Those who’ve read Klune’s other works know that his stories are full of heart. His latest work, Under the Whispering Door, also has heart, but differs from his previous works; it’s a story about grief, a tale suffused with love but also tinged with sadness.
That’s not to say the story is a tragic one. It’s still uplifting, but it hurts at times, the very definition of bittersweet. Those coming to the story expecting something similar to his last adult novel, The House in the Cerulean Sea, will find something different here. Where Cerulean Sea is like a friend giving you a warm fuzzy hug, Under the Whispering Door is a friend hugging you while you’re in the middle of a cathartic cry.
In Under the Whispering Door, we follow Wallace Price, a Scrooge-like character who starts out as a lawyer with no empathy and little concern for others. It’s not really a spoiler to share that Wallace is dead by the second chapter. It’s his journey after his death that is the core of the story. Wallace meets a reaper named Mei at his funeral, and she takes him to his ferryman, a young fellow named Hugo who runs a tea shop in a curious building far from where Wallace lived.
The recently deceased Wallace doesn’t just meet Hugo and Mei, who are two very much alive human beings who happen to have some magical abilities. He also meets Hugo’s deceased grandfather, Nelson, and Hugo’s dead dog, Apollo. Wallace, being the cold-hearted lawyer he was when he died, has trouble coming to terms with his death. Through the guidance of Hugo and the rest of the residents of the tea shop, however, Wallace realizes the way he lived was not how he wants to be in the afterlife. His heart opens up, and through his transformation, the story explores not only grief but the grace that can come by reflecting on one’s life and changing for the better.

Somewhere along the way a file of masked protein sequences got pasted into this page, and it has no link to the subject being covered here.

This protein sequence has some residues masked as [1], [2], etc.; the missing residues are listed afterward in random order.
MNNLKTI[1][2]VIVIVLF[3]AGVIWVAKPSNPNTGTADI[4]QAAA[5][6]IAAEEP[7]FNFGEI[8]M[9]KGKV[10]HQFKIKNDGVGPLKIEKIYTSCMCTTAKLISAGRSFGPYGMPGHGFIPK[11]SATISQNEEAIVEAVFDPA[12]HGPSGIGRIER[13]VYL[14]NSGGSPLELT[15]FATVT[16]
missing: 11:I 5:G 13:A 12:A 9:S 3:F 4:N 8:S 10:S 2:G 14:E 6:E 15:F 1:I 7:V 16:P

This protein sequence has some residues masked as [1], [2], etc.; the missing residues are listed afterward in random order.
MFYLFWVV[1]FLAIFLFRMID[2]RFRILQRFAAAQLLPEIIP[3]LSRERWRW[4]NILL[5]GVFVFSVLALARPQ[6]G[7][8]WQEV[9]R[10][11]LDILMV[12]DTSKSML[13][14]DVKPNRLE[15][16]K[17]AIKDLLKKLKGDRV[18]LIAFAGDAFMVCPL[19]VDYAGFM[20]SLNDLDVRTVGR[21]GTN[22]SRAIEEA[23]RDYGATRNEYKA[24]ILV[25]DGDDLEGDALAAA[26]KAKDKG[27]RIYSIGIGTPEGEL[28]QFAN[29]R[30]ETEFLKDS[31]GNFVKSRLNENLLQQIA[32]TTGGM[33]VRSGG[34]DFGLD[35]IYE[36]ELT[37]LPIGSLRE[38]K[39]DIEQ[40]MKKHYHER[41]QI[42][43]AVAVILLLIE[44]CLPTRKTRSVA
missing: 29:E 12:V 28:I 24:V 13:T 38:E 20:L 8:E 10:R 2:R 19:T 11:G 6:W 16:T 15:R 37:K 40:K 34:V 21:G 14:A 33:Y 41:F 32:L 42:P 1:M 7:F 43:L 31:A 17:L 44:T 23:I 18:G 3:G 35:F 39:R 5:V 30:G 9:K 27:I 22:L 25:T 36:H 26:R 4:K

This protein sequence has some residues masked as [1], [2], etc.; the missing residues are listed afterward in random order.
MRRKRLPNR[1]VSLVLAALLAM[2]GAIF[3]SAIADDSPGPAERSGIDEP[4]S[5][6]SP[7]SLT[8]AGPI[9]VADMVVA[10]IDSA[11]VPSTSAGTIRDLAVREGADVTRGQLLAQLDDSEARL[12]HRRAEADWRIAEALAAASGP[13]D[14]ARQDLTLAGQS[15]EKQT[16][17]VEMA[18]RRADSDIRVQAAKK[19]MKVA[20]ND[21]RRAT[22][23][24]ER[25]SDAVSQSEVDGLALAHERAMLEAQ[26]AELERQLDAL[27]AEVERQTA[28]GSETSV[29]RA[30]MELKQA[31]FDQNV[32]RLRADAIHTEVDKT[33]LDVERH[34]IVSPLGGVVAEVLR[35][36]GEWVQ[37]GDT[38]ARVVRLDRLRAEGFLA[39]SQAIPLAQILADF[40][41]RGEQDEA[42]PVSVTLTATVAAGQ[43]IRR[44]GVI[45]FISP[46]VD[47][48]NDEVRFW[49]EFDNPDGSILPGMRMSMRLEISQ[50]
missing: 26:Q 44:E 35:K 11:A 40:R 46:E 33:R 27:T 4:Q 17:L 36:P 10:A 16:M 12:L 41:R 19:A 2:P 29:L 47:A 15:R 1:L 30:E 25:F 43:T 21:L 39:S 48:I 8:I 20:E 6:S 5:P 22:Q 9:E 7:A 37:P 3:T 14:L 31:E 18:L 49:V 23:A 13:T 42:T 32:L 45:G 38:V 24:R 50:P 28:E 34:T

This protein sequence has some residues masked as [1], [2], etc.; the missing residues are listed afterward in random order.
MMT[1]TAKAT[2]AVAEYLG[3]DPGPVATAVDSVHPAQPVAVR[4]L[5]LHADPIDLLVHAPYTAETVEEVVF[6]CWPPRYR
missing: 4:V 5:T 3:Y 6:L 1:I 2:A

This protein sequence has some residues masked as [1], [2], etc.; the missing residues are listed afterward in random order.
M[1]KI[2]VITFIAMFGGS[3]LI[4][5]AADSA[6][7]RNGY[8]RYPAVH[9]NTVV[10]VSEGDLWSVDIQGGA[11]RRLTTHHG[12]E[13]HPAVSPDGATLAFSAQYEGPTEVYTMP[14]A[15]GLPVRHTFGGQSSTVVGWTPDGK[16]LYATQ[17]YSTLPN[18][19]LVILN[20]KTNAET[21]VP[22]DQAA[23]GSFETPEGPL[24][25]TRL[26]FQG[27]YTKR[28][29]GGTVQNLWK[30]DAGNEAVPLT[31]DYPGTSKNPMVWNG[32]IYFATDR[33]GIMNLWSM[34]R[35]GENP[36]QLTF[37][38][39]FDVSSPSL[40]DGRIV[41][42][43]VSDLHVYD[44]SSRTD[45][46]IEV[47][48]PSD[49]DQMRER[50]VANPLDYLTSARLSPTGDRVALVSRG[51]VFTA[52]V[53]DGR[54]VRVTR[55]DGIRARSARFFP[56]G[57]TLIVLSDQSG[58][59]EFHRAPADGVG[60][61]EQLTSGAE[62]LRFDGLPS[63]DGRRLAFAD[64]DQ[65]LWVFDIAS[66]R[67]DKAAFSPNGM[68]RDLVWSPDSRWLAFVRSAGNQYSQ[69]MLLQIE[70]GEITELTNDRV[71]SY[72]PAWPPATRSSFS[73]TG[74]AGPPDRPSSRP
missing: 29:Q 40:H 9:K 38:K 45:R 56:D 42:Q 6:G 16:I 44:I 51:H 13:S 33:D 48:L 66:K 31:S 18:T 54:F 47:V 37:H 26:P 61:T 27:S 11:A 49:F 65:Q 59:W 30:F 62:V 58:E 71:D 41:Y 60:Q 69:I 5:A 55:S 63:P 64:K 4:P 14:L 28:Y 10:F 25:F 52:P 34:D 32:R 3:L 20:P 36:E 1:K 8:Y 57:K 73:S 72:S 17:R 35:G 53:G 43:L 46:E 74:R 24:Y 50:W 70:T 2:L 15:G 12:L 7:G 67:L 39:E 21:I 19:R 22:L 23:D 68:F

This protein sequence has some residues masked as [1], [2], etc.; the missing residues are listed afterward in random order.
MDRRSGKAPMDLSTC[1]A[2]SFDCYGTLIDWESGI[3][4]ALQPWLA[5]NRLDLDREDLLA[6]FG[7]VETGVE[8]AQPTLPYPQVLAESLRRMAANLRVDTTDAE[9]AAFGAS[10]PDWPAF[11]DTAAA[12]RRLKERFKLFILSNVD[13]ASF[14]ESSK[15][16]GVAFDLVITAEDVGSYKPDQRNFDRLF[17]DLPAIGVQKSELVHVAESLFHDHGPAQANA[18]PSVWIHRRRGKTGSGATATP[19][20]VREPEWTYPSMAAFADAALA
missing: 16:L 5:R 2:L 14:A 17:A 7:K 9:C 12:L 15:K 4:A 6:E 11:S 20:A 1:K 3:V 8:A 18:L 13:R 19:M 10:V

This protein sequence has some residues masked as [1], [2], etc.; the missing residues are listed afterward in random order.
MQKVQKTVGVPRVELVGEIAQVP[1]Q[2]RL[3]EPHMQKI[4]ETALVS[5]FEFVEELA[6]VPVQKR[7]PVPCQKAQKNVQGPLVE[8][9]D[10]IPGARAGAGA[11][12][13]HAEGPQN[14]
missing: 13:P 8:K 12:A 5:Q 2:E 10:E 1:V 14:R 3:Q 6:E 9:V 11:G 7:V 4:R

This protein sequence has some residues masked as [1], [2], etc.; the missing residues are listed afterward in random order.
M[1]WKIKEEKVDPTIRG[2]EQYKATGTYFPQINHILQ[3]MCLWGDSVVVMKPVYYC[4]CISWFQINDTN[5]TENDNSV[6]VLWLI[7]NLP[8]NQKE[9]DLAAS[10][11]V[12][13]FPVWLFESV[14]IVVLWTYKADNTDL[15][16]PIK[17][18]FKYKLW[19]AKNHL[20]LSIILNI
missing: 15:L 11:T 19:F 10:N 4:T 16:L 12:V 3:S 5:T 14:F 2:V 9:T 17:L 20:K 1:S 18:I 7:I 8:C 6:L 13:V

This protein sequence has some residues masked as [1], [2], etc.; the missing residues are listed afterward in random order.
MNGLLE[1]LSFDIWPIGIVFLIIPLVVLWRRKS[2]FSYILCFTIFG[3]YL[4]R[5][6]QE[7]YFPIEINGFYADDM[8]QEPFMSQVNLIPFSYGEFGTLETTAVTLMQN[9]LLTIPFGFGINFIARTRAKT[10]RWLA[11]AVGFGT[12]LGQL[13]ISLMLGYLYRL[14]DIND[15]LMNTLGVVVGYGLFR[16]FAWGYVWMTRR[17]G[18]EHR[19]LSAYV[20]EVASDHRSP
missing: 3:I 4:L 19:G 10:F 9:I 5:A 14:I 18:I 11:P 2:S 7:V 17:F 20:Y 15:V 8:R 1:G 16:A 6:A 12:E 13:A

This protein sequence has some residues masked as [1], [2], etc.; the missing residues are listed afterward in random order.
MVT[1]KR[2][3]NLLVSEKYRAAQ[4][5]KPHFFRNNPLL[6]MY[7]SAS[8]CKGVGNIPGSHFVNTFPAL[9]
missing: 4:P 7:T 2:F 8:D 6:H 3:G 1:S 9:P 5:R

From a plot perspective, the story is a slow-moving one. The tension comes from knowing Wallace will inevitably have to face the door on the top floor of the tea shop that takes souls to whatever is next. There is also everyone’s fear of the Manager, a cosmic entity who enforces the rules of the afterlife. And there are also other souls who come to the tea shop — the deceased who Hugo must guide in death, and the living who are still grieving those they’ve lost.
Grief isn’t something you push your way through—it’s something that becomes part of you, a knot that your heart eventually grows around. Under the Whispering Door is an exploration of that grief and how, through that pain, you can also celebrate life and love and human connection.
Under the Whispering Door is also a story of love. It’s clear early on that Wallace and Hugo have a connection beyond the usual dead soul-ferryman relationship. And in the end, the sweet is much stronger than the bitter in this story. Klune once again plucks at our heartstrings, and our souls are better for it.
Vanessa Armstrong is a writer with bylines at The LA Times, SYFY WIRE, StarTrek.com and other publications. She lives in Los Angeles with her dog Penny and her husband Jon, and she loves books more than most things. You can find more of her work on her website or follow her on Twitter @vfarmstrong.